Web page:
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The Formal Language | |

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Properties of the Primitive: Relatedness Relations | |

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Subject Matter as Set-Assignments | |

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Exercises for Sections A--D | |

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Truth and Relatedness-Tables | |

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The Formal Semantics for S | |

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Models based on relatedness relations | |

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Models based on subject matter assignments | |

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Non-symmetric relatedness logic, R | |

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Exercises for Sections E and F | |

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Examples | |

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If the moon is made of green cheese, then 2 + 2 = 4 | |

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2 + 2 = 4 Therefore: If the moon is made of green cheese, then 2 + 2 = 4 | |

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If Ralph is a dog and if 1 = 1 then 1 = 1, then 2 + 2 = 4 or 2 + 2 [not equal] 4 | |

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If John loves Mary, then Mary has 2 apples If Mary has 2 apples, then 2 + 2 = 4 Therefore: If John loves Mary, then 2 + 2 = 4 | |

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If Don squashed a duck and Don drives a car, then a duck is dead Therefore: If Don squashed a duck, then if Don drives a car, then a duck is dead | |

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Exercises for Section G | |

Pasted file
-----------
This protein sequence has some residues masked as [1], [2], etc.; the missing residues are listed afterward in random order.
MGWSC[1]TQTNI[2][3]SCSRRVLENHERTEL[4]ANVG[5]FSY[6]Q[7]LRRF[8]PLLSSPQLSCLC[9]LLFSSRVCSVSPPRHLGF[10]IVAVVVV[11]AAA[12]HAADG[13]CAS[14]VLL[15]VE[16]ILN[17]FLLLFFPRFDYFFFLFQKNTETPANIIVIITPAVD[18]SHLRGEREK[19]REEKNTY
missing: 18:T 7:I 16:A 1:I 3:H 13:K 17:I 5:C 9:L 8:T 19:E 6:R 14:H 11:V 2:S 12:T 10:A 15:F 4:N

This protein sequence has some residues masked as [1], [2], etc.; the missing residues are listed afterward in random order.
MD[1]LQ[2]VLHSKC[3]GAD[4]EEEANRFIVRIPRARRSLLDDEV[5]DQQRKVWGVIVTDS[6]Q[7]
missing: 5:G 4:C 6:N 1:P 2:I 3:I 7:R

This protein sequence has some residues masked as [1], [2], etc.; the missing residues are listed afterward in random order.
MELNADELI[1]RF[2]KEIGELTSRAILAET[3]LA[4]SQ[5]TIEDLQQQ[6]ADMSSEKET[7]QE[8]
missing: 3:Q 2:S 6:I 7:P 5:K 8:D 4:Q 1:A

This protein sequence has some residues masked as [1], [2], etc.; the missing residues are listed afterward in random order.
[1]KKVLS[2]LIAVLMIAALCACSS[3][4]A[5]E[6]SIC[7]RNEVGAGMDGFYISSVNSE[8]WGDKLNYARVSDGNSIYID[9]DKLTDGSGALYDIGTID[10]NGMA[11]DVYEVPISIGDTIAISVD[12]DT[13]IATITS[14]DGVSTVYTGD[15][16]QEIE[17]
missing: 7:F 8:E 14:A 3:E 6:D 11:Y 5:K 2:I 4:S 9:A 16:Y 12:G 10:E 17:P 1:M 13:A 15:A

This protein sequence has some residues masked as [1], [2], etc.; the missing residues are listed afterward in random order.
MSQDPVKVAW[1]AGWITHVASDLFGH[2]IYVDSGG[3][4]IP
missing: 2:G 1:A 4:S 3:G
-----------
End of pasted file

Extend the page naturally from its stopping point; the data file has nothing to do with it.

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Relatedness Logic Compared to Classical Logic | |

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The decidability of relatedness tautologies | |

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Every relatedness tautology is a classical tautology | |

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Classical tautologies that aren't relatedness tautologies | |

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Exercises for Section H | |

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Functional Completeness of the Connectives and the Normal Form Theorem for S | |

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Exercises for Section J | |

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Axiomatizations | |

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S in L([characters not reproducible], [right arrow]) | |

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Exercises for Section K.1 | |

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S in L([characters not reproducible], [right arrow], [Lambda]) | |

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R in L([characters not reproducible], [right arrow], [Lambda]) | |

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Substitution | |

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The Deduction Theorem | |

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Exercises for Section K.2-K.5 | |

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Historical Remarks | |

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A General Framework for Semantics for Propositional Logics | |

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Aspects of Sentences | |

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Propositions | |

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The logical connectives | |

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Two approaches to semantics | |

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Exercises for Section A | |

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Set-Assignment Semantics | |

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Models | |

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Exercises for Section B.1 | |

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Abstract models | |

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Semantics and logics | |